That doesn’t necessarily mean that this is a good game though, at least, not in the way Halo and Crysis are. The almost-dual-stick shooter style controls aren’t entirely action-focused, and the game doesn’t really have an end objective. Instead, there are infinite amounts of levels that you can beat by finding an arrow square and touching it. The first time you try this, in fact, you’ll realize that each level is it’s own guy, and by beating a level, you become the next guy up. To reiterate, you are a guy within a guy within a guy, for as long as 32 bit integers can recurse. You are in Inception’s limbo, and this time, there isn’t a way out at all.

After you get your head around that, it hits you with something even more absurd: when you pick up power-ups, they affect your host, that is, the guy on the level above you, so when you go up a level, you gain the power-ups you obtained in the level before. But this doesn’t just apply to you. You can also go into enemies and change their power-ups to make each level a bit easier, or you can go into power-ups themselves and change what kind they are. You can even go into a power-up within a power-up within an enemy if you really want to.

But this leads to a couple problems. For starters, after an hour of playing, you might ask yourself why you are playing this ambitious crazy-person game. Without an end objective, or even a game over screen, the game begins to feel like an acid-tripped screensaver gone interactive. There’s no winning, no losing, not even anything in between. Just you going up, you going down, and you shooting or getting shot. It’s a good way to waste time, but it kind of keeps the game from being anything more than an ambitious distraction.

The other problem is distraction itself. Going into an enemy, then yourself, then a power-up and then another power-up and then into yourself again might make sense while you are doing it, but if you do it enough times, you’ll lose sight of what you’re doing. Like opening too many browser tabs while reading the news or Wikipedia, eventually you stop remembering or understanding why you opened half of them. Same goes with this game.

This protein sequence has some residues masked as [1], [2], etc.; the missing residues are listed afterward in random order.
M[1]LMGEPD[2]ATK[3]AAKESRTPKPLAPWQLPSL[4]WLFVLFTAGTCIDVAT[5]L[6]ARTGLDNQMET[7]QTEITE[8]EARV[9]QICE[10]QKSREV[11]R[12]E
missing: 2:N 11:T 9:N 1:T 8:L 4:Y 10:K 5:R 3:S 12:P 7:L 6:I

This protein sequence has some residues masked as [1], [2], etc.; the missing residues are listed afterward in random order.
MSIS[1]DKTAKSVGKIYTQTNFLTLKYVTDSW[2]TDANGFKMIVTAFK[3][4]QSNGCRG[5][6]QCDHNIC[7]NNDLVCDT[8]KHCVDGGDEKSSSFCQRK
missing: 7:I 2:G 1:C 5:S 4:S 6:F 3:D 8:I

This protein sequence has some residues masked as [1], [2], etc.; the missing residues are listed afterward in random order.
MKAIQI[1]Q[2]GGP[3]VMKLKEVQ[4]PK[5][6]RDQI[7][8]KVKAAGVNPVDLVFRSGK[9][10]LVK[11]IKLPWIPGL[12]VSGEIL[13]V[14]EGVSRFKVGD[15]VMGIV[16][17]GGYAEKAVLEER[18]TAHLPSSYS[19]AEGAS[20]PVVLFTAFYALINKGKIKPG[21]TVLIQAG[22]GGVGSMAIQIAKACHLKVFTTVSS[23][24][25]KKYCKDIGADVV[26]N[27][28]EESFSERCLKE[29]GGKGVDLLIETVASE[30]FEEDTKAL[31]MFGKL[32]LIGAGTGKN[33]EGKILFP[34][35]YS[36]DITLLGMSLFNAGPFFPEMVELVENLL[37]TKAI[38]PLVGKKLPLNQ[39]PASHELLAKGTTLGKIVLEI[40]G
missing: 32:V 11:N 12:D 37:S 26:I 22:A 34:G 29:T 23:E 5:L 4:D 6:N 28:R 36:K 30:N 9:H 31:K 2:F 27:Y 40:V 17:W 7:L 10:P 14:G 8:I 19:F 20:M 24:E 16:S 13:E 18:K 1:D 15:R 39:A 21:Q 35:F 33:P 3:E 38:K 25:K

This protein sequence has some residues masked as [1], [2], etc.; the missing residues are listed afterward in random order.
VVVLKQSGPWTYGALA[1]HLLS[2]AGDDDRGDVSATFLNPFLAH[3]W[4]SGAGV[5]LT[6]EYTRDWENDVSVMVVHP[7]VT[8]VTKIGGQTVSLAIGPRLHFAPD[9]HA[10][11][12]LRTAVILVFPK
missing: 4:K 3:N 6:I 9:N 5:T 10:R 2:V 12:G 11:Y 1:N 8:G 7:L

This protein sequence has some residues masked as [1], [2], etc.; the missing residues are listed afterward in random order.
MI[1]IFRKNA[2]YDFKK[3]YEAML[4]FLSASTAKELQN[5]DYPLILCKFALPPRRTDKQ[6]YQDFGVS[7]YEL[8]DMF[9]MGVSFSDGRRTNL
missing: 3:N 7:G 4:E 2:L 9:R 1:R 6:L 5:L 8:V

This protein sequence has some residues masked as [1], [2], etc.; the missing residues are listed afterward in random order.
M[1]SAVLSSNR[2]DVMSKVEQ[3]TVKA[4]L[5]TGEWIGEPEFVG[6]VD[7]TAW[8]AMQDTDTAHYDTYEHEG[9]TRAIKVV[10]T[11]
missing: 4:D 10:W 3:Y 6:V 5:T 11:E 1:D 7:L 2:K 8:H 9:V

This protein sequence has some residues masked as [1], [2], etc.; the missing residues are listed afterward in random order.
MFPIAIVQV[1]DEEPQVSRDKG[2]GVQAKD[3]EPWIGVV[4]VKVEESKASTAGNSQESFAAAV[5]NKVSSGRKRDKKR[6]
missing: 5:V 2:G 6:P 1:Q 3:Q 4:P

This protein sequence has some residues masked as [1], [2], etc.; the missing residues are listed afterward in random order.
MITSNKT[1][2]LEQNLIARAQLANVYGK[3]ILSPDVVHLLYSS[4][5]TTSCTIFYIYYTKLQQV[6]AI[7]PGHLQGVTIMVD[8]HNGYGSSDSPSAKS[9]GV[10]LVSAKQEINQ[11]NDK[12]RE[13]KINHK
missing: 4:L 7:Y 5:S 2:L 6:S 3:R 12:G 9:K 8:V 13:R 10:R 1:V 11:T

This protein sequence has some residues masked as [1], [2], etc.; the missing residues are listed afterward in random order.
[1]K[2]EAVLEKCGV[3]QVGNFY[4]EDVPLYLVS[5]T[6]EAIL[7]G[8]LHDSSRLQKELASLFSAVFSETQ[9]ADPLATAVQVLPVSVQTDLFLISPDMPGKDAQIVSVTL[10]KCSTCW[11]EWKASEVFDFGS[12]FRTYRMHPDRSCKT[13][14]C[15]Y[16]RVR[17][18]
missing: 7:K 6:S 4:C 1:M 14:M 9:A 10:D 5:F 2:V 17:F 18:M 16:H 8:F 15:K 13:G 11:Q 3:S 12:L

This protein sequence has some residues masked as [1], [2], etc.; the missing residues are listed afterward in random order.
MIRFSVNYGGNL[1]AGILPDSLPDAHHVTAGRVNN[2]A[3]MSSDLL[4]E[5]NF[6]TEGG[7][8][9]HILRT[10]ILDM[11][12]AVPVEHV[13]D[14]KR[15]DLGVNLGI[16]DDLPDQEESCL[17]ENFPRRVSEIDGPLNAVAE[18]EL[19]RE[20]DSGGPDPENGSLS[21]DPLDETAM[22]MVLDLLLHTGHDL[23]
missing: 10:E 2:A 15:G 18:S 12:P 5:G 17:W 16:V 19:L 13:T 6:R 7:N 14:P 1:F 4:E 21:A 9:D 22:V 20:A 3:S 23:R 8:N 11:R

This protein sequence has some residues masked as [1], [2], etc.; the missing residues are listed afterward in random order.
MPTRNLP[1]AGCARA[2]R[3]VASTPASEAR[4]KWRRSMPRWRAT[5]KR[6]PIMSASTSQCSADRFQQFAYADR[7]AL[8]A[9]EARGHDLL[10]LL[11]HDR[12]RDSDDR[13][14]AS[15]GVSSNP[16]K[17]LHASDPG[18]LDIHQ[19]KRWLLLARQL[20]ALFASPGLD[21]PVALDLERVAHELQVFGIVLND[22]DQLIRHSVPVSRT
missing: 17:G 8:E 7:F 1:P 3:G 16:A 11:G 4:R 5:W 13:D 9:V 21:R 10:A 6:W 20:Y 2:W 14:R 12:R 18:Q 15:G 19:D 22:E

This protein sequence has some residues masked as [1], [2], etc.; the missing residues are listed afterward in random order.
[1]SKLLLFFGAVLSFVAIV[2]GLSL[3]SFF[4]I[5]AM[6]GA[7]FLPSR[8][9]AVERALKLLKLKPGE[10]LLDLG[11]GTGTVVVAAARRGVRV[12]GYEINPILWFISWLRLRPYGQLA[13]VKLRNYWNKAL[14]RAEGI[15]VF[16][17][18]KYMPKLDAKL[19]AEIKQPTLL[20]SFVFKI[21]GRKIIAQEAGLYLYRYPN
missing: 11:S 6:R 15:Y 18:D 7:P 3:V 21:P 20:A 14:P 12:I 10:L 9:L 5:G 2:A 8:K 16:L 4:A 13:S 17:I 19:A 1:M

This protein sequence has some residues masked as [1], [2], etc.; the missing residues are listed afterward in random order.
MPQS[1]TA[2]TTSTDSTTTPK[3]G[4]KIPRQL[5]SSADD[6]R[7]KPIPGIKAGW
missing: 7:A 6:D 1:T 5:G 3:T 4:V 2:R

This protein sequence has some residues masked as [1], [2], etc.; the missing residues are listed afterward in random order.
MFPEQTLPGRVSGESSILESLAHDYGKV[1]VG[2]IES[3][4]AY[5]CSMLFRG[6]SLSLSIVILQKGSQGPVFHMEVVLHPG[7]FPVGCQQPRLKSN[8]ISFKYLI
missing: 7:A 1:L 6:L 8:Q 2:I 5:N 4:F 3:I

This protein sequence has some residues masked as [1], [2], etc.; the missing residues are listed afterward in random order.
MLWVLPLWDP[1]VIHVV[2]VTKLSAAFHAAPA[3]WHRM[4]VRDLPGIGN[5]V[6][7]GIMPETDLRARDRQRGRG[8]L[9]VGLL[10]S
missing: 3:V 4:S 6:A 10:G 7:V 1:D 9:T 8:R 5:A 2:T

The game itself costs less than two bucks and however much you want to donate to the artiste behind it. There’s no publisher or middleman to deal with, so almost all of the money actually reaches the actual developer, and he’s a pretty cool dude. So, with all of that said, why not give it a shot?
   
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2010 Quick 3: iPhone Games

For my G of the Y blog, I'll be splitting it up by platform. The first one is for my choices on iOS. 
 
To me, the iPhone, iPod touch and iPad have firmly planted themselves somewhere between last generation handsets, current generation handheld gaming systems and computers. Though the iPhone and iPod fit easily into a pants or jacket pocket and can be used to Skype or stream or game or whatever, the iPad is the size of a small netbook, even though it is easier to use while standing or moving. 
By now it is common knowledge that the devices don't play well with the so-called "hardcore" genres like shooters, but the things they can do with casual games like racers and puzzles is actually kind of revolutionary. Multitap, whether we like it or not, is here to stay. Anyway, with out further ado, the list:
  
3. Hook Worlds ($.99) 

Hook Worlds is a fantastic game that takes a lot of influence from the popular game Canabalt and makes it rock. Anyone who has played a Rocketcat-developed game before knows exactly what to expect, especially since it has "Hook" right there in the title. The game is a run-as-far-as-you-can-before-you-die game, but it also gives you a grappling hook and a special ability entirely dependant on which character's level you decide to play. One character has rocket boots, one character has a revolver, and the other gets the ability to change gravity in a manner befitting Gravity Guy or VVVVVV. Suffice it to say that this is an incredibly addictive, if not shallow title that for a buck, everyone with an iPhone should own. 
  
 
 

2. Real Racing 2 ($9.99)